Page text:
I didn’t float to help recover from any physical problems with my body. However, according to Floatworks, many people choose floating therapy to ease physical pain, aid muscle recovery or treat depression.
Floatation therapy can also decrease the production of cortisol (the stress hormone often associated with the fight, flight or freeze response), reduce blood pressure, boost immune function, and increase the production of endorphins.
It’s not just the concept of floating or withdrawing from your senses though — immersing yourself in high levels of magnesium which is found in epsom salts, is said to help muscles and nerves function properly. According to Salt Works, “The sulfates in Epsom salt help flush toxins and heavy metals from the cells, easing muscle pain and helping the body to eliminate harmful substances.”
I can say firsthand, I had my final floating session yesterday and am still feeling the effects today. My body feels amazing and I still feel thoroughly relaxed.
Floating in a fast paced life and exploring what lies within
Fast paced, everyday life can often keep us in a permanent state of striving from milestone to milestone, moving us away from the present moment. When this happens, it becomes almost impossible to experience any meaningful state of true contentment.
The beauty of inner practices, such as floatation therapy, is that they can help to bring you back to the ‘present’ wherever you are. I would also like to add that when you fully surrender with no expectations, you start to accept yourself fully for who you are and all your supposed imperfections. For many of us, that might be a rare thing, but something I believe is vital.
Floating is also an opportunity to take a glimpse at what lies behind our physical existence of the world and behind thought — behind the immediate surface chatter of sensations in the body and mind. This in essence is the study of transpersonal psychology — looking at the self beyond what we might ordinarily label as ‘the self’ such as our likes, dislikes, beliefs, thoughts and emotions.
It’s not, however, a subject purely for the intellect. It’s easy to philosophise on something like the true self, but I’ve come to terms with the fact that the mind alone will not be able to answer it.
Floating and lucid dreaming
Finally, this brings me back to my original intention for trying floatation therapy — to help me lucid dream. If you’re unfamiliar with lucid dreaming, it’s the ability to become conscious in the dreaming state whilst remaining asleep.
I want to be able to master this because lucid dreaming has the potential to help you become more creative, solve problems you can’t solve in the waking state, and enhance muscle memory. You can actually practise a sport or instrument you enjoy in a lucid dream and reap the benefits in waking life.
Meditating in a lucid dream is also ten times more effective than in the waking state according to Andrew Holocek (from the lucid dreaming course Dream Sculpting). And, it’s fun. You can go anywhere — time travel, explore other worlds such as space or the depths of the ocean, and you’re only limited by your own imagination.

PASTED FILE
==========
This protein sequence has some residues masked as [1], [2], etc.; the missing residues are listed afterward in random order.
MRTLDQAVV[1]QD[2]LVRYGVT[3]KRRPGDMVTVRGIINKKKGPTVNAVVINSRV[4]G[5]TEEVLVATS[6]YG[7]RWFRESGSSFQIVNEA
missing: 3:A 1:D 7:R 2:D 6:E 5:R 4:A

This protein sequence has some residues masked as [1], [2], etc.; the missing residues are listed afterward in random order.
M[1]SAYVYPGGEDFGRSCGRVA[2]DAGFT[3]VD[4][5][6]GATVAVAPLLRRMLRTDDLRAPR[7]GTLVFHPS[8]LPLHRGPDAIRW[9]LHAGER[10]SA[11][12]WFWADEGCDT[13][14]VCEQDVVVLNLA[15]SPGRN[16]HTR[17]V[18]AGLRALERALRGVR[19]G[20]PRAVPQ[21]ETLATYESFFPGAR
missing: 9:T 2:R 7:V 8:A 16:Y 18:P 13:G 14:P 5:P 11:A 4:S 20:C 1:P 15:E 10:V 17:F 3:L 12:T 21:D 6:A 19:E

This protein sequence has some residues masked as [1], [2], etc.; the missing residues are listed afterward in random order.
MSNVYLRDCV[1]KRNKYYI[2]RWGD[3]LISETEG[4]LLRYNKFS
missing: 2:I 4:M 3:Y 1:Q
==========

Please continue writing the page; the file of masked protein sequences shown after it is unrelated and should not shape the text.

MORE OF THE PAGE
There’s no current scientific evidence to suggest that floatation therapy helps to induce lucid dreams, but I can see how it would help. Lucid dreaming is essentially a practice in awareness. The more aware you are in the waking state, the more aware you’re likely to be in the dreaming state, and as a result become conscious of the fact that you’re dreaming.
After a session in a floatation tank, my senses felt heightened, the world felt clearer and I was a lot calmer as I walked out into the busyness of Vauxhall. When you live in London, where life is so fast, it can be easy to lose your ‘centre’ or feeling of groundedness.
Floating helps to bring you back to yourself, expanding those everyday moments, that can so often be taken for granted when you’re running around trying to do everything at once. It’s these ‘everyday’ moments, however, that we must pay attention to because these are the moments that make up our lives.
Thank you to Jack and the rest of the team at Floatworks for my three incredibly blissful floating sessions, and taking the time to chat to me about floating in more depth. Very much appreciated.
For more information about Floatation therapy or to book your first session, you can find everything you need to know on the Floatworks website. They’re based in Vauxhall, London, and they’re currently offering discounted monthly New Year memberships which can be shared between family and friends.
If you’ve floated before, I’d love to hear your thoughts, experiences and tips. Did floating help to improve your life? Did it meet your expectations? Do you float with your eyes open or closed? What did you experience in the tank? Share your thoughts in a comment below.
Finally, I received three floatation therapy sessions for free from Floatworks in return for writing about my experiences on my website Thought Brick. I am also a Dream Sculpting affiliate, which means if you buy the lucid dreaming course through my site, I will make a commission.